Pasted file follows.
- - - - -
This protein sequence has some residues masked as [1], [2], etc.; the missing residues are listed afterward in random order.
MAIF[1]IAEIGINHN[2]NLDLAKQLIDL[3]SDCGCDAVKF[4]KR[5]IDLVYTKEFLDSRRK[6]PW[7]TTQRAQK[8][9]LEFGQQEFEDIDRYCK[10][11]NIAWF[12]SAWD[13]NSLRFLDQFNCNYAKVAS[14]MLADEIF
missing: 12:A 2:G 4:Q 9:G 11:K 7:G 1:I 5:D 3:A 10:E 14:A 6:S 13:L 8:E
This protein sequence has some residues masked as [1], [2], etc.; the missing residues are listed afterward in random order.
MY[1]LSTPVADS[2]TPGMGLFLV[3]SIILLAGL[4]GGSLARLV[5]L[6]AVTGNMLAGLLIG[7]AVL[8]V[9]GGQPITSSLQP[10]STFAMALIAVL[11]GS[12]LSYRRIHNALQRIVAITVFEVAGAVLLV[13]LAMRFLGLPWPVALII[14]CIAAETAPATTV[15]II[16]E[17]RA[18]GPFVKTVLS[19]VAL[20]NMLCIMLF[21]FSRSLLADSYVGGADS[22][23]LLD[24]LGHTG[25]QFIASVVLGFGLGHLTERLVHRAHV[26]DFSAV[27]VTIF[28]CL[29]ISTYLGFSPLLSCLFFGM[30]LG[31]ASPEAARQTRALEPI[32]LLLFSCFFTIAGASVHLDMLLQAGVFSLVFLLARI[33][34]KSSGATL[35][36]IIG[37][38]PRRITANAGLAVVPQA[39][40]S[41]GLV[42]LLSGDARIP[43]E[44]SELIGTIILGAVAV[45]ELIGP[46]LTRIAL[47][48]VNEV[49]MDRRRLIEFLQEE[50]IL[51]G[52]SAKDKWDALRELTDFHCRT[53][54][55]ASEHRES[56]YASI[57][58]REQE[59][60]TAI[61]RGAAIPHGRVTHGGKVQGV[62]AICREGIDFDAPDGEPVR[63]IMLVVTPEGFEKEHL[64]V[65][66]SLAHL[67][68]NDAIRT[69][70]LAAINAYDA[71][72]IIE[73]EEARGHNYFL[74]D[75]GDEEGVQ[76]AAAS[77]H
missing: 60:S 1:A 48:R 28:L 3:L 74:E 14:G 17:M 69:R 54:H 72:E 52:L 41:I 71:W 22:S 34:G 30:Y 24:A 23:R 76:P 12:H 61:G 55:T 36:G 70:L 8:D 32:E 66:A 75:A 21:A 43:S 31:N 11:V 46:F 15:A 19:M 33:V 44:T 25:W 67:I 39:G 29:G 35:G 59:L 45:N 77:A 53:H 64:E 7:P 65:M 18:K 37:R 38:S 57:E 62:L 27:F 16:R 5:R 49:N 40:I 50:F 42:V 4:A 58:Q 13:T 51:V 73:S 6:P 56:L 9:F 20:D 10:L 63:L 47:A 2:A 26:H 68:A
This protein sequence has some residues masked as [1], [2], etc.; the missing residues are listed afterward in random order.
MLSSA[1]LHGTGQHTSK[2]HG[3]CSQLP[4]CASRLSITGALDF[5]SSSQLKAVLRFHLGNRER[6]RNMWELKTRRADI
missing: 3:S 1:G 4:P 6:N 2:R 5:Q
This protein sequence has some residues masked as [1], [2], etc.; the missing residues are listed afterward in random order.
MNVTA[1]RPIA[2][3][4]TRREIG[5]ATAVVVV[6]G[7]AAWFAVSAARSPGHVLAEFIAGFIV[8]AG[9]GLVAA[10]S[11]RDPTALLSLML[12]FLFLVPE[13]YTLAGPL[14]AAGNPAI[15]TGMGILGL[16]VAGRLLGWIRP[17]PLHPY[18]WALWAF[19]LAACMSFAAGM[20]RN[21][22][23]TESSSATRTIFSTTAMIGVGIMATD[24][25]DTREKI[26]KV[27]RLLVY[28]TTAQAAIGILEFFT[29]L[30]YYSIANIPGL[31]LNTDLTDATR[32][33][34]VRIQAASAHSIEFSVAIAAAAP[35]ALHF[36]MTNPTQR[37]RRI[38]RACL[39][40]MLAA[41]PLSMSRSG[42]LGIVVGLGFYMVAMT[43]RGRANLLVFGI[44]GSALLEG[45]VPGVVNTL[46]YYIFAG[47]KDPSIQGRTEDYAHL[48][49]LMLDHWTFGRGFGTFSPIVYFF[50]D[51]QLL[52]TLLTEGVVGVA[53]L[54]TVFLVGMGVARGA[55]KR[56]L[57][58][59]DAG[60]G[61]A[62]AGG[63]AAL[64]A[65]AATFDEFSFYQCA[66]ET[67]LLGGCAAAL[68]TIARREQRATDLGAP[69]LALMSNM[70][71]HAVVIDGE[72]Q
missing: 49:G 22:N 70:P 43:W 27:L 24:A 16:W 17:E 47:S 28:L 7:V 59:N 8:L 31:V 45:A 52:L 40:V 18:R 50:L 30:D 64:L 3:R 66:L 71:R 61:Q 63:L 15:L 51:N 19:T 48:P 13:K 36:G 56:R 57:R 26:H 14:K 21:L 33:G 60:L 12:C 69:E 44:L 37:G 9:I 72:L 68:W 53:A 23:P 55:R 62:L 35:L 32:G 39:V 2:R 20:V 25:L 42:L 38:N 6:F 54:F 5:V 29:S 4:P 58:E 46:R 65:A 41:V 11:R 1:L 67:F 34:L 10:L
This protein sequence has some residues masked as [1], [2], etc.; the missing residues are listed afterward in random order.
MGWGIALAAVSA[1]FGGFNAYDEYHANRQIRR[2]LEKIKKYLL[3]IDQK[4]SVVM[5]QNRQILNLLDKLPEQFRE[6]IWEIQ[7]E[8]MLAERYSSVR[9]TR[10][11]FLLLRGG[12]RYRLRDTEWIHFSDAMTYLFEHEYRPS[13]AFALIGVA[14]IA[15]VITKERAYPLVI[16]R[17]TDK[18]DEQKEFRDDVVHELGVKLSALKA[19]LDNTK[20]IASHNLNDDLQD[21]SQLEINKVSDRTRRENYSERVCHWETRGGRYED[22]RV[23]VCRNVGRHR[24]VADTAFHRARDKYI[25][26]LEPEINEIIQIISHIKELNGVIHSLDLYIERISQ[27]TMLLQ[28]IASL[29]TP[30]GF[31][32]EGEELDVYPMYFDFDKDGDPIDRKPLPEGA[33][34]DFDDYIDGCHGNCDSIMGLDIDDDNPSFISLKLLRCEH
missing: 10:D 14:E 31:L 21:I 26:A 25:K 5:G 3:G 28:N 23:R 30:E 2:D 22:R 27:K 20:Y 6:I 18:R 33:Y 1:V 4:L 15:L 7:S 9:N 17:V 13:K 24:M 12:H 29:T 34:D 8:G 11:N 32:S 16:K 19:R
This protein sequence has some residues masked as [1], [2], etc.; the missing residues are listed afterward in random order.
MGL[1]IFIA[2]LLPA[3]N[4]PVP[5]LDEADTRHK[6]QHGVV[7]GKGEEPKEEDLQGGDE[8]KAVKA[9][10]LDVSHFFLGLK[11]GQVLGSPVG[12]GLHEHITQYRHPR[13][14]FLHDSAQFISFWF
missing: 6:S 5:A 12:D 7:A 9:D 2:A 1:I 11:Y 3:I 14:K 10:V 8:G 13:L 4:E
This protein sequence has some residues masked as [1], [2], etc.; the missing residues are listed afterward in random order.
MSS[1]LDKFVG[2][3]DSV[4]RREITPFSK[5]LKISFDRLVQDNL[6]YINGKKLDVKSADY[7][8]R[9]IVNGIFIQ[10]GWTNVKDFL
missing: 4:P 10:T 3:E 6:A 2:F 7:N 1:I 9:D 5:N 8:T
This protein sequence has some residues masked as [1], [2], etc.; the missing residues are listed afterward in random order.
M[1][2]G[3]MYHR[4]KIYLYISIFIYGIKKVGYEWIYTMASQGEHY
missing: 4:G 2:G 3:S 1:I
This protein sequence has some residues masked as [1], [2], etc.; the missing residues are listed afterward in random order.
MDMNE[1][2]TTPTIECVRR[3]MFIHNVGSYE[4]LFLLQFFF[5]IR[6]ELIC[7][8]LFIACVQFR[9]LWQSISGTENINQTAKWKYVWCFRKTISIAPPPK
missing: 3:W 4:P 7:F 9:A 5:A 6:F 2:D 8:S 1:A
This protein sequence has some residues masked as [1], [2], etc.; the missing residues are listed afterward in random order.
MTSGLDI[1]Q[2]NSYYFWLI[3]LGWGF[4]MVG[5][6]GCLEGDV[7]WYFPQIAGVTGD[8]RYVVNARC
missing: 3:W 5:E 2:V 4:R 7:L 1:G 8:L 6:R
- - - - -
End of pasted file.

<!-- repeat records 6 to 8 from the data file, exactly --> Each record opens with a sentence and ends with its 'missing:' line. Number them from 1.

This protein sequence has some residues masked as [1], [2], etc.; the missing residues are listed afterward in random order.
MGL[1]IFIA[2]LLPA[3]N[4]PVP[5]LDEADTRHK[6]QHGVV[7]GKGEEPKEEDLQGGDE[8]KAVKA[9][10]LDVSHFFLGLK[11]GQVLGSPVG[12]GLHEHITQYRHPR[13][14]FLHDSAQFISFWF
missing: 6:S 5:A 12:D 7:A 9:D 2:A 1:I 11:Y 3:I 14:K 10:V 8:G 13:L 4:E
This protein sequence has some residues masked as [1], [2], etc.; the missing residues are listed afterward in random order.
MSS[1]LDKFVG[2][3]DSV[4]RREITPFSK[5]LKISFDRLVQDNL[6]YINGKKLDVKSADY[7][8]R[9]IVNGIFIQ[10]GWTNVKDFL
missing: 4:P 10:T 3:E 6:A 2:F 7:N 1:I 9:D 5:N 8:T
This protein sequence has some residues masked as [1], [2], etc.; the missing residues are listed afterward in random order.
M[1][2]G[3]MYHR[4]KIYLYISIFIYGIKKVGYEWIYTMASQGEHY
missing: 4:G 2:G 3:S 1:I